PHOENIX — Major League Baseball and the players union broke their stalemate Wednesday when the owners offered to pay the players their full prorated salaries in exchange for a 60-game season starting July 19, according to two high-ranking executives with direct knowledge of the proposal.
They spoke to USA TODAY Sports on the condition of anonymity because of the sensitivity of the negotiations.
The two sides are expected to re-engage in serious discussions Thursday in hopes of reaching a deal by the weekend.
This is the first time the owners have agree to pay full prorated salaries, a stance the union never wavered during negotiations. In return, the players would consent to the postseason expanded from 10 to 16 teams, and agree not to file a grievance.
The union, which was seeking an 89-game season in its last proposal, likely will counter with a longer season. There are 71 calendar days between July 19 and Sept. 27, when the regular season is scheduled to conclude.
The end of the stalemate was triggered when commissioner Rob Manfred flew to Phoenix on Tuesday night to have a one-on-one meeting with union executive director Tony Clark.
The meeting, which one person described as “productive,’’ were considered critical because of the stalemate between deputy commissioner Dan Halem and lead union attorney Bruce Meyer.
Manfred has the power to simply implement a 2020 season, but wanted the owners and players to reach an agreement on their own accord, averting the possibility of the union filing a grievance.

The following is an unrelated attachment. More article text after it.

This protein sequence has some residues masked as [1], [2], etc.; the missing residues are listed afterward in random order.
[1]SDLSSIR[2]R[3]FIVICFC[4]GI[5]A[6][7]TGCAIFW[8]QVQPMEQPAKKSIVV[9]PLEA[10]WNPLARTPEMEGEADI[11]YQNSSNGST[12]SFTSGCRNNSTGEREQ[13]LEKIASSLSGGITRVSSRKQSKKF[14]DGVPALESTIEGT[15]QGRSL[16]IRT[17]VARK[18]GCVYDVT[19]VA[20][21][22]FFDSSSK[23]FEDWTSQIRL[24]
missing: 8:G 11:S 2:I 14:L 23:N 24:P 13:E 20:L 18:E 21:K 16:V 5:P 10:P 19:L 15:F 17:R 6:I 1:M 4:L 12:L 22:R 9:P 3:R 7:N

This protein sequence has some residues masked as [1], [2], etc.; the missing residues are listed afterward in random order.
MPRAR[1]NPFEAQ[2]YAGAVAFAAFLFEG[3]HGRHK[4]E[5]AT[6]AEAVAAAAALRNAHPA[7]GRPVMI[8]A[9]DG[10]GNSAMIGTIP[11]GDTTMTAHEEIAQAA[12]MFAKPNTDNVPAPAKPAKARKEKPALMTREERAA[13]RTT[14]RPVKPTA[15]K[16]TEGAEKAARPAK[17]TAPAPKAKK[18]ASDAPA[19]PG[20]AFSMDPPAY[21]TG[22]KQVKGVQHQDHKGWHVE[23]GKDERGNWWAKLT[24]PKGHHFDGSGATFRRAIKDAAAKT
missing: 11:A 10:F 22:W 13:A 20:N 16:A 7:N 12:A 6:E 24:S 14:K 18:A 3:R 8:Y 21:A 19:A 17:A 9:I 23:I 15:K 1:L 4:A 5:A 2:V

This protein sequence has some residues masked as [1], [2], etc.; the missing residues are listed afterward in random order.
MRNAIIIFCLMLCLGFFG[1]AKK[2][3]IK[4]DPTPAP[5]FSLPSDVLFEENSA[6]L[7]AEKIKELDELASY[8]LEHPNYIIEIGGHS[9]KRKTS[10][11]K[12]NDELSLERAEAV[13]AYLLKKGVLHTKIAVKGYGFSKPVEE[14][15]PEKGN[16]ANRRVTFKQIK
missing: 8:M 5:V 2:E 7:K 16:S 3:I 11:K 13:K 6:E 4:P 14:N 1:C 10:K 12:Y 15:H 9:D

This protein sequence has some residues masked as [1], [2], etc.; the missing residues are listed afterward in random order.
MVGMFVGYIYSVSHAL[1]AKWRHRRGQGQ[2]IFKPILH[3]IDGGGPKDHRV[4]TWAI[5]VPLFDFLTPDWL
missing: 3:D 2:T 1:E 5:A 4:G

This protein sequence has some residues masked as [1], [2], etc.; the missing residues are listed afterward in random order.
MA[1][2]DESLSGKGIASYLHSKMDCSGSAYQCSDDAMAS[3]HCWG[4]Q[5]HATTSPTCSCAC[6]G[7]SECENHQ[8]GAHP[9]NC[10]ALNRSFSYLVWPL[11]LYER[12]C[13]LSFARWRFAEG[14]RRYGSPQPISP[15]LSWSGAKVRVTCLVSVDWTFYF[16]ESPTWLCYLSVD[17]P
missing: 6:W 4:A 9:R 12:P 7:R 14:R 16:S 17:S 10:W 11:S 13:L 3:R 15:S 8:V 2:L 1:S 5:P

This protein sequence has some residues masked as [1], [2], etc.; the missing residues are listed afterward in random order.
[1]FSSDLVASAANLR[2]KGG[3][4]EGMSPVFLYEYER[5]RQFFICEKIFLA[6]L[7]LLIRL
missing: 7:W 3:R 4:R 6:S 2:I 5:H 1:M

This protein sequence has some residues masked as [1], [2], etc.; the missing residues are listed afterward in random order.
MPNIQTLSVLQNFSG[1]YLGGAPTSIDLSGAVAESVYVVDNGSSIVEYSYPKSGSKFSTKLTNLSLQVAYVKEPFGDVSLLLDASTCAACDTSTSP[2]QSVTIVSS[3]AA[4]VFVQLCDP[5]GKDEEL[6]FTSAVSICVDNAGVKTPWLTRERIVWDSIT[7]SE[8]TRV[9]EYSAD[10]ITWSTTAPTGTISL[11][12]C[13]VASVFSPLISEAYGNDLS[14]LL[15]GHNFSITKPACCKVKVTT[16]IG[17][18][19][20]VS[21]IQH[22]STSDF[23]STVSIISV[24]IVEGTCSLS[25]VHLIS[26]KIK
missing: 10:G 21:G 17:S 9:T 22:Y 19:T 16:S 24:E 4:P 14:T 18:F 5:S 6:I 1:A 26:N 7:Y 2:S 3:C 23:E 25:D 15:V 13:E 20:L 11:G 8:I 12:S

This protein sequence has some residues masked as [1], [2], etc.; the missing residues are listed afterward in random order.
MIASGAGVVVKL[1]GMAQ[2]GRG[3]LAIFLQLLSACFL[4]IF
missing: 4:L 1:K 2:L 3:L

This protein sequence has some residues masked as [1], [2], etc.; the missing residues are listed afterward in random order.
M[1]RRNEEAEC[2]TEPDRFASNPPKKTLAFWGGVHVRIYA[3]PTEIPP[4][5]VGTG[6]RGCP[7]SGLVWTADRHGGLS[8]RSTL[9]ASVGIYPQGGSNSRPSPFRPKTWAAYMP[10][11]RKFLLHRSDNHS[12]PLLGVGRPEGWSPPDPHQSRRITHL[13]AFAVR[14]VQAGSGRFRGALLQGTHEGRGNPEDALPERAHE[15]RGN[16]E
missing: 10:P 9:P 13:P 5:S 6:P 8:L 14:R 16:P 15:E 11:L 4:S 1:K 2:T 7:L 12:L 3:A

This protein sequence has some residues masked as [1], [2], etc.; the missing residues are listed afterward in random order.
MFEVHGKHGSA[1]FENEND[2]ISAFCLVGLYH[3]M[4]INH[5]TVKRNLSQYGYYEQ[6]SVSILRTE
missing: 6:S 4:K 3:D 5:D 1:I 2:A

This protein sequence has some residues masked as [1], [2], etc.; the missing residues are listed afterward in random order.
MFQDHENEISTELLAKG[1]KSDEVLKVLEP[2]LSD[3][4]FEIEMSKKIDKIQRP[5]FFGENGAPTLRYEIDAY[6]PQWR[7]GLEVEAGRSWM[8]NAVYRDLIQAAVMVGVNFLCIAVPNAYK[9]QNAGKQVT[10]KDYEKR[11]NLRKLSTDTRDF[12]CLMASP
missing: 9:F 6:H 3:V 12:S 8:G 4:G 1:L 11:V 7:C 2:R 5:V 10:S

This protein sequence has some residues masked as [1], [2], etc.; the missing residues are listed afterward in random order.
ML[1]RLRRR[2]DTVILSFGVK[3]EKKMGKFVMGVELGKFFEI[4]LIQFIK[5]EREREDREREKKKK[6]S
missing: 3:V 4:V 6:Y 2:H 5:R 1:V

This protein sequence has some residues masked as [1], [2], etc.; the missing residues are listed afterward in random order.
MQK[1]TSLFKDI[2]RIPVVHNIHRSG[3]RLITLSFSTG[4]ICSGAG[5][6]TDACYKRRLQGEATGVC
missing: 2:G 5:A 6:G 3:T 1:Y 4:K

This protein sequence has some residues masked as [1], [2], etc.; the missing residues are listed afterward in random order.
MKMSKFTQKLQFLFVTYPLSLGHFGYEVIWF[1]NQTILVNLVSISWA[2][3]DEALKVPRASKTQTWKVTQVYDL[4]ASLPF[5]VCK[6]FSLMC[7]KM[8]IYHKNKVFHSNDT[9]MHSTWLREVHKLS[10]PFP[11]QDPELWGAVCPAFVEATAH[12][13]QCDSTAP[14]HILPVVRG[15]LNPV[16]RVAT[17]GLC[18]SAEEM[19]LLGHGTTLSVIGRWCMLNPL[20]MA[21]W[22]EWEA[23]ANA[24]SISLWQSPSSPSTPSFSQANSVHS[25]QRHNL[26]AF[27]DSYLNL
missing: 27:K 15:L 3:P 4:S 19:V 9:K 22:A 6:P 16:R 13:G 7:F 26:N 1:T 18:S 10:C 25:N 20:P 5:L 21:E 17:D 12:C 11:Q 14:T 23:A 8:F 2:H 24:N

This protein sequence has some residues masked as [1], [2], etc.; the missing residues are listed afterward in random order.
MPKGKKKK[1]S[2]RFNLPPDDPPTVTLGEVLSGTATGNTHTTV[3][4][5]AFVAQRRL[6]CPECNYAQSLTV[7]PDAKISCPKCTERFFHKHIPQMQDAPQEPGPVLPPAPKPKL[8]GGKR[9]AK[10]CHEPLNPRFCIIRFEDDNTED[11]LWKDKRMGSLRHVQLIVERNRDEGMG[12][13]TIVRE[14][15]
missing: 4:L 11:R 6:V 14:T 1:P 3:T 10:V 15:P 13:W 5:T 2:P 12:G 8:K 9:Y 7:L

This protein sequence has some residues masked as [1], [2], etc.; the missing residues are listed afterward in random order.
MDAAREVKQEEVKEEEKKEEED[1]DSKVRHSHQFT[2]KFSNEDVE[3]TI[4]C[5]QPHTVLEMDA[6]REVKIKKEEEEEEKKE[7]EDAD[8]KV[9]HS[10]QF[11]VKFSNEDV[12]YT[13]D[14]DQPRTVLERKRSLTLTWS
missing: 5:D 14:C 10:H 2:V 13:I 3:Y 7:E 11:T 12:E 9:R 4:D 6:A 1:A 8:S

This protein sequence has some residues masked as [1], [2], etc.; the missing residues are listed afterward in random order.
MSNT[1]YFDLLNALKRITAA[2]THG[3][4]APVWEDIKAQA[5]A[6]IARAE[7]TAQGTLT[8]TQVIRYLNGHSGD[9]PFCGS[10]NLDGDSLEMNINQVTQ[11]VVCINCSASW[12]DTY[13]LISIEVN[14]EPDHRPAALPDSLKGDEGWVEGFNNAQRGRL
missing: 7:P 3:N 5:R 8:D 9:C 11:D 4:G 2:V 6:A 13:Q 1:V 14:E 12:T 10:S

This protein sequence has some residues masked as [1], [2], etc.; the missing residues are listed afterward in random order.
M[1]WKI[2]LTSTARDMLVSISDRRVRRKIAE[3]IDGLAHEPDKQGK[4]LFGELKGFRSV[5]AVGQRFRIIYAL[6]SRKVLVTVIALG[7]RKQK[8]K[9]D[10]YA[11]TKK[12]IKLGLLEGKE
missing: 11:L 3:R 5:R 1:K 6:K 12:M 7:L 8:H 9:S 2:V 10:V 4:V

“I think there’s real risk,’’ Manfred said on ESPN, “and as long as there’s no dialogue, that real risk is going to continue. ... The owners are a 100% committed to getting baseball back on the field. Unfortunately, I can’t tell you that I’m a 100% certain that’s going to happen.’’
Clark immediately responded in a statement, saying: “Players are disgusted that after Rob Manfred unequivocally told players and fans that there would ‘100%’ be a 2020 season, he has decided to go back on his word and is now threatening to cancel the entire season. …
“This latest threat is just one more indication that Major League Baseball has been negotiating in bad faith since the beginning. This has always been about extracting additional pay cuts from players and this is just another day and another bad faith tactic in their ongoing campaign.”
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